Photo Quality inkjet Cards are designed to be used for post cards, invitations, and announcements. They are printable on both sides and are made of cardstock that meets the minimum weight requirement for mailing.

  • Office Document Papers
    Office Document Papers are like regular inkjet papers but are specially coated to produce vibrant colors. They can be used for presentations as well.

  • Transparencies
    Inkjet Transparencies are used for overlays and overhead projectors. The film comes with a special coating that produces vivid color and clear, crisp text.

Paper Types

  • Archival Paper is acid free and lignin free paper that lasts longer than other papers and holds color well.

  • Bond Paper or Letterhead is a high quality durable writing paper similar to bank paper but having a weight greater than 50 g/m2. The name comes from it having originally been made for documents such as government bonds. It is now used for letterheads and other stationery and as paper for electronic printers.

  • Coated Paper is paper which has been coated by an inorganic compound to impart certain qualities to the paper, including weight and surface gloss, smoothness or ink absorbency.)

  • Colored Paper consists of file folders, glossy paper, magazines, books, facsimile paper.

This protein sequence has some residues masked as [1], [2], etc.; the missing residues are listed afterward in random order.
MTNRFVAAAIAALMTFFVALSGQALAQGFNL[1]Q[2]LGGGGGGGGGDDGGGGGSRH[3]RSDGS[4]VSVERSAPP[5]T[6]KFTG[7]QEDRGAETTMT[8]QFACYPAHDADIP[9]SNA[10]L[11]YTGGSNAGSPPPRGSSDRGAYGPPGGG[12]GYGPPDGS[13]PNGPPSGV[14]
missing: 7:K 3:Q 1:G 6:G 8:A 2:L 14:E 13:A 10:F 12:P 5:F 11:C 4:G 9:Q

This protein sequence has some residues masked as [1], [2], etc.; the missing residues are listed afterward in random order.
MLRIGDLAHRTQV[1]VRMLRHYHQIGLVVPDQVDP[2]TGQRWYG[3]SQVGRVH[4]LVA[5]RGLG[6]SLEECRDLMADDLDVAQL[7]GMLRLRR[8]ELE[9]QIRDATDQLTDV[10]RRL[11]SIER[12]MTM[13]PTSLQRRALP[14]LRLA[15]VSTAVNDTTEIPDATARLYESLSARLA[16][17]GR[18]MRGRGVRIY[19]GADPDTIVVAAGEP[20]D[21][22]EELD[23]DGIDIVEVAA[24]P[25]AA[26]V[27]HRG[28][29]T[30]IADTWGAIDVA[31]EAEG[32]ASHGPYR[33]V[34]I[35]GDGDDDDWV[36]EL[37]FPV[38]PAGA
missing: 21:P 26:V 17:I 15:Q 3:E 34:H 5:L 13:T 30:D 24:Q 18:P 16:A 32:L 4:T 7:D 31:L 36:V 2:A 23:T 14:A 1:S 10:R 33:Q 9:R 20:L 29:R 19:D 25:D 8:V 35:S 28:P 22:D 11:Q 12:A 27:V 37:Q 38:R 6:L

• Copier Paper/Plain Paper is basically the same as Bond Paper.Embossed Paper is a paper on which a raised and/or depressed design has been produced by pressure, generally between an engraved or otherwise patterned steel roll.

  • Glossy Paper is quality paper designed to make printed photos look sharp, vibrant and more like a traditional photograph. Handling of glossy paper is important as the paper can quickly and easily be marred by fingerprints and dirt. Glossy photo paper comes in several varieties including a specialty color protect or color life paper, semi-gloss and premium (professional) grade.)

  • Heavy paper/Cover Paper/Cardstock is a heavy, stiff paper with a basic size of 20" x 26". Some cover paper may have matching book paper with the same colors and finishes.

  • Laser Paper (a smooth paper, with low moisture content, mostly manufactured in sizes that allow for use in laser printers and other office equipment.

  • Preprinted Forms and Letterhead (Any sheet of paper reproduced in some quantity with some amount of constant data, to which variable data can be added. Invoices, with constant company name, address, etc., and variable charges, are examples of preprinted forms.)

  • Recycled Paper is a paper product consisting of 100% recovered fiber. Recovered fiber includes pre- or post-consumer sources or both.

So the next time you are buying paper, pay careful attention to the specifications and uses to get the best results from your particular printer.

Tags: Printer media, printer paper, transparencies, inkjet printer, laser printer

TOP »